Every time I see a document which another researcher has shared on Ancestry.com, it reminds me how thankful I am that others are willing to share the details they are finding. At the beginning of this month, while struggling with just how I am going to discover more about my father-in-law's mystery relative, Johanna Flanagan Lee, I stumbled upon three such shared documents. Hopefully, they will lead to further helpful discoveries.
The documents were copies of baptismal records. While the copies included the entire page from a register, unfortunately the copy did not include the location of the records, though the subscriber's notes indicated the record came from "Holy Family Church." This could possibly be the parish known as Church of the Holy Family, which opened its doors in Chicago in 1857, primarily to Irish immigrants.
Helpfully, the three baptismal records shared by this subscriber were for sons of a couple named John Lee and Johanna Flanagan—and the names and dates matched up to the three eldest sons of John and Johanna.
While it is nice to have an idea about birthdates, there is one more detail which can come in handy in Catholic baptismal records: the names of the sponsors (or godparents). For these Irish-born parents, I am hoping they might be recent enough immigrants to not have forgotten the naming patterns prevalent in their homeland—and even more so, the tradition of choosing siblings or in-laws to stand in as godparents.
While I can't vouch for one of the sons, the sponsors listed for the other two sons give me hope that there might be some clues embedded in these shared documents. For instance, for the third-born son, John James Lee, one of the sponsors was someone named Catharine Flanagan. Who was she? Any chance this was a sister of Johanna, herself a Flanagan?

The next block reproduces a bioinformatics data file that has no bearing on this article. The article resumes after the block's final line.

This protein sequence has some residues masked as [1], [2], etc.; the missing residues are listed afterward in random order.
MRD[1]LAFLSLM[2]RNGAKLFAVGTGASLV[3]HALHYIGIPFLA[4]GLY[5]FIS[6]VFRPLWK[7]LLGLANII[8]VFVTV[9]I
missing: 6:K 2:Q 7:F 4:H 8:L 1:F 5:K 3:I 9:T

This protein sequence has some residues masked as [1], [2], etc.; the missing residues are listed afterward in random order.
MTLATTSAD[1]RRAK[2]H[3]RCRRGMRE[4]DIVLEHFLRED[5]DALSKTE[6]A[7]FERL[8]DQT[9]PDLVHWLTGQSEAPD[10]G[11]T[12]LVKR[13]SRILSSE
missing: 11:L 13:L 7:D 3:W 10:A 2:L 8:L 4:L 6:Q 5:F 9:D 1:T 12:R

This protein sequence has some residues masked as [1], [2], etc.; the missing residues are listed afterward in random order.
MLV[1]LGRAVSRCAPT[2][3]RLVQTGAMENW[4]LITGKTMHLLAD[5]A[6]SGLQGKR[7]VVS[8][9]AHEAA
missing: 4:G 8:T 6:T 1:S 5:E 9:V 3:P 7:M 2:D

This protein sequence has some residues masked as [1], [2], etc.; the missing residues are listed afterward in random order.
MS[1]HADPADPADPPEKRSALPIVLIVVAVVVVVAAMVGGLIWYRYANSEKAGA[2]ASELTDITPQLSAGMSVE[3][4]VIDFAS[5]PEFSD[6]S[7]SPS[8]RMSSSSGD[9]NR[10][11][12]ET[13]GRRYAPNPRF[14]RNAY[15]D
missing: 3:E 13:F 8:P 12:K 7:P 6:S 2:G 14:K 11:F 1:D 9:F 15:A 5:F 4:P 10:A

Even more interesting to me was the discovery that the godfather for their second born son, George, was a man named Edward Flanagan. In the many years I've tried to grapple with this Johanna Flanagan Lee puzzle, I have run across that name, Edward Flanagan. Ever since the earliest years of this blog, when I wrote about discovering that William Flanagan had a niece named Johanna, I had learned that there were other family members buried in the family plot along with William. Besides Johanna, there had been someone named Edward.
Whether Edward was Johanna's father or a brother—or merely someone else far from home, bearing that fairly common Irish surname—I haven't been able to discover.
However, there is a concept in genealogical circles known as reasonably exhaustive research. It is prompting me to follow suit and see if I can discover just who this Edward Flanagan might have been. Will there be more than one Irish immigrant by that name in Chicago? Of course there will be, but if I can isolate just one who demonstrates a connection to the Flanagans related to Johanna, that might lead me to some answers on this family's specific roots back in County Limerick.
Above image: Excerpt from baptismal records of "Holy Family Catholic Church" in Chicago, posted by an Ancestry.com subscriber, showing the June 22, 1877, entry for George Aloysius, son of John Lee and Joanna Flanagan.